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The US military’s Sahel exercise is fixing its gaze on ISIS and Boko Haram

The 2018 iteration of U.S. Special Operations Command Africa’s exercise Flintlock will focus on real-world threats to the Sahel from groups linked to al-Qaeda and Islamic State, emphasizing operational activity rather than tactical exercises.

Flintlock 18 will kick off later this month in Niger, with additional training locations in Burkina Faso and Senegal. The U.S. will be joined by 11 other Western nations (Austria, Belgium, Canada, Denmark, Germany, Italy, the Netherlands, Norway, Poland, Spain and the United Kingdom) and eight African nations: Burkina Faso, Cameroon, Chad, Mali, Mauritania, Niger, Nigeria and Senegal.

“This year we have elected to focus on threats to the greater Sahel region and we have focused the exercise as more operational activity than in years past,” Major General J. Marcus Hicks, Commander of Special Operations Command Africa, told reporters on Thursday.

“What is really exciting and different about this year’s Flintlock is that we have operationalized the training exercise to focus on real-world threats, and that we have shifted our focus of training from tactical proficiency of small units – although there will be some of that – to focus on command-and-control of joint forces.”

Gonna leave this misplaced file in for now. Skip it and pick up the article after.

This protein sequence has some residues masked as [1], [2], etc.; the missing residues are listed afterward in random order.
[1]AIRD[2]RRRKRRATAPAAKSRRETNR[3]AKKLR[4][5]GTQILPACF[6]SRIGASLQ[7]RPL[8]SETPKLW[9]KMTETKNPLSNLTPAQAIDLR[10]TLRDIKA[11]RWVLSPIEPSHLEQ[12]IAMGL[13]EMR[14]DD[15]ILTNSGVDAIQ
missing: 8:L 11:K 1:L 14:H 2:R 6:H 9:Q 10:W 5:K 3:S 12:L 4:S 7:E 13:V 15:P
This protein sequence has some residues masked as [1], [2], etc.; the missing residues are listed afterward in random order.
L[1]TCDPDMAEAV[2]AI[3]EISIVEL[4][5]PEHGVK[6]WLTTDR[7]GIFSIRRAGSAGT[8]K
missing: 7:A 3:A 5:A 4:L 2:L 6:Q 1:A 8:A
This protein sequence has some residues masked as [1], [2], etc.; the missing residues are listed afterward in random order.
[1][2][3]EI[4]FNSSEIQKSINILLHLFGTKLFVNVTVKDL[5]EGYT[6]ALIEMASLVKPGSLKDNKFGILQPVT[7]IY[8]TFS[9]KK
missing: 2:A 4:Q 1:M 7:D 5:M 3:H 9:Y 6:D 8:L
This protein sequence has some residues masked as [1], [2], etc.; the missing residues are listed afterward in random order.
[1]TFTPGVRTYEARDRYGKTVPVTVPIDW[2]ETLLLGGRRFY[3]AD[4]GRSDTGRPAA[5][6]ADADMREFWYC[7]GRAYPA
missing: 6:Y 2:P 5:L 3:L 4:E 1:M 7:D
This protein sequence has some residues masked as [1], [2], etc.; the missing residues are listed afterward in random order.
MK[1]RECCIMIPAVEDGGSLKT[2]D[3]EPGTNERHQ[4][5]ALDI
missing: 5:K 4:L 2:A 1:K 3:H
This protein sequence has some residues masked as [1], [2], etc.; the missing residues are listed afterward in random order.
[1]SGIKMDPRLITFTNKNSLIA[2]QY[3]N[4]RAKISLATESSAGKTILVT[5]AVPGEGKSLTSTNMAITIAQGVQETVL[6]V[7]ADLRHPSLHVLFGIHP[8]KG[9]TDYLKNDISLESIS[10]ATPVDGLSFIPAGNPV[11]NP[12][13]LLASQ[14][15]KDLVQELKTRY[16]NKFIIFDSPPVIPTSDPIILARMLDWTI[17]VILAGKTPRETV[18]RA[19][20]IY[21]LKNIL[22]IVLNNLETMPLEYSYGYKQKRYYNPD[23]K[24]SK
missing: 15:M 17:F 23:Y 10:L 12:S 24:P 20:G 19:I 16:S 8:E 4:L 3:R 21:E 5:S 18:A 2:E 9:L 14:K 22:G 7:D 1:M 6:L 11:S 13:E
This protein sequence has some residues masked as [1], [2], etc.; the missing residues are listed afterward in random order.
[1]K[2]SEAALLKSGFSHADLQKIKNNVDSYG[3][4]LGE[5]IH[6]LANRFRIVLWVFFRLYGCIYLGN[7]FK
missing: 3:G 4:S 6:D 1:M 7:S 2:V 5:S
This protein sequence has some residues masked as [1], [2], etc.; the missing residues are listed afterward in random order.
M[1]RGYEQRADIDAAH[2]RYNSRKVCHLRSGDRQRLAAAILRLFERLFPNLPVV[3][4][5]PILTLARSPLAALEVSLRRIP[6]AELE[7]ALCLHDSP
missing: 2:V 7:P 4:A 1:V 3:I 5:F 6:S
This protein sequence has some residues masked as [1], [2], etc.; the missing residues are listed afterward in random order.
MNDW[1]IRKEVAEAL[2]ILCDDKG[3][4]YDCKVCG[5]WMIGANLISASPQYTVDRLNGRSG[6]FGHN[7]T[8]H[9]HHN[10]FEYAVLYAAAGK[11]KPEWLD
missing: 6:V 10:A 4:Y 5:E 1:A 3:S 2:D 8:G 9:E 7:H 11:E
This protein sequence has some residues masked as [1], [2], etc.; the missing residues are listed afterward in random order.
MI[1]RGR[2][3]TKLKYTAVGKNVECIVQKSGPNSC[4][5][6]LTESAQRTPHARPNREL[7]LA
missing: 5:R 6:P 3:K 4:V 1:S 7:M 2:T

The training audience for this year are the members of the G5 Sahel – Burkina Faso, Chad, Mali, Mauritania and Niger – and the multinational joint task force around Lake Chad that is focused on Boko Haram and ISIS’s West Africa affiliate.

Exercise scenarios will be “based on real world threats from the violent extremist organizations currently threatening our partner nations in the Sahel,” Hicks said.

This will be the first year that Flintlock’s training audience will actually exercise command-and-control over tactical units in the scenarios.

The Sahel is facing increasing threats from groups aligned with al-Qaeda and ISIS, particularly in central Mali, Burkina Faso and Niger. The exercise will allow those countries to “deal more practically with those threats,” according to Hicks.

“By enabling our partners to command and control their tactical units more effectively and by sharing the lessons the U.S. and Western partners have learned through operations in South Asia we hope to better enable our partners to deal with the dynamically changing situation on the ground,” he added.

Niger will host the exercise and provide protection and security, along with troops that will train with the U.S. and other Western partners.

“Niger is a central player in most all of the violent extremist threats in northern Africa, so they are a natural partner. They are a very good partner, a very willing partner, and capable as well,” Hicks said.

Nigerien forces will train in the joint multinational headquarters, the command-and-control training venue.

“We are setting conditions this year for having African training cadre as part of Flintlock 19,” Hicks said.

Exercise Flintlock will be held from April 9-20.

Threats to the Sahel